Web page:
But how much does all of this additional work do to genuinely impact the gameplay experience?


Quick overview of the narrative; five parallel worlds have been flung together and space-time has collapsed on itself. This hyper-reality that you find yourself jettisoned in is referred to as the Nexus, and you are not alone. There are other travelers too, all attempting to locate fragments of their reality. Piece together yours first, and you just might make it back home.

Each player will choose a random character card as well as a set of action cards, but in a slight twist they also take a unique action card that corresponds to their character. Central to all players if the Nexus deck, which contains fragments of all player’s realities. Your goal, through sly selection of your action cards, is to find the four fragments that relate to your homeworld and place them to the right of your character card so that they form a panorama.

Turn structure is fairly simple, secretly select your action card for the phaes, flip it simultaneously, resolve order and resolve action. All the action cards have an initiative value 1 through 6, and cards are resolved in ascending order. However if two cards of the same number have been flipped, a temporal clash occurs and neither player resolves their cards action. Unless they happen to possess the Anchor token. Once four of these phases have taken place, a Fracture Event occurs, which is essentially a means of resetting the Nexus deck by shuffling the discard pile back in. It’s also the only time you’ll be able to reclaim used action cards, as once you’ve played on to the table it stays there for all four phases.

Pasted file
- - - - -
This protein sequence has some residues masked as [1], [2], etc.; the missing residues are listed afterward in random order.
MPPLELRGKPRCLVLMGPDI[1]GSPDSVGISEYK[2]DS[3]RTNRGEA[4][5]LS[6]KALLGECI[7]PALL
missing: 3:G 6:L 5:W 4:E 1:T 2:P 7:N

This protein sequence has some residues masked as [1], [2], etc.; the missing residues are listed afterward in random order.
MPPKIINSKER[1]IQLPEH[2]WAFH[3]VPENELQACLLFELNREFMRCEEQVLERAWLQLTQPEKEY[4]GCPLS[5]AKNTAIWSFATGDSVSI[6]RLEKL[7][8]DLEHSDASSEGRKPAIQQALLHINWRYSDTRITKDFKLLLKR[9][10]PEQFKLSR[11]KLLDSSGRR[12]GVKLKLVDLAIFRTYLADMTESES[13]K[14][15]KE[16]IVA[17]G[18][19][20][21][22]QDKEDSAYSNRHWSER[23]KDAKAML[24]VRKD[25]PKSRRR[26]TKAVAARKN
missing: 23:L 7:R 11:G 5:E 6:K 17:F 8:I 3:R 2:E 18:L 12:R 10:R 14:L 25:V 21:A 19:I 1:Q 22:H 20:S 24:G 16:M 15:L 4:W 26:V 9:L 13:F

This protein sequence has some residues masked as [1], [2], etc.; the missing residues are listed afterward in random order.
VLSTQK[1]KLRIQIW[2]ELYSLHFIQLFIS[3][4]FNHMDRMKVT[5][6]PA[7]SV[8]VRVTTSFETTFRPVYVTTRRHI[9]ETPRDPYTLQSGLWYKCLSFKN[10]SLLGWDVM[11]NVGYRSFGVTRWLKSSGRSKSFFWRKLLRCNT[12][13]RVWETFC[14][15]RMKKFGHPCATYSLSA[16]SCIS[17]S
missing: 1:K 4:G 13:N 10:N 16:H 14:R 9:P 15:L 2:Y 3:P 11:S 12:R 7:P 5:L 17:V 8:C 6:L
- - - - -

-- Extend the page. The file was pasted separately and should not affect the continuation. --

What are some of these universal actions? Some will allow you to draw from the deck, but cards drawn in this way are placed face down to the left of your character card and are considered as shrouded. Others allow you to reveal shrouded fragments, others allow you to discard fragments from other players characters or steal revealed fragments. Phase Shift allows you to control the Anchor, Portal allows you to swap fragments between the deck or the discard pile.

In terms of unique actions, one player will be able to draw an extra card every time they clash, another is able to choose an action that has already been played and resolve the effect again. Adaptive enables the player to search the Nexus deck for a fragment of their reality and place it on top, Persuasive ensures that whenever the Anchor would return to the central Nexus area, it instead returns to them.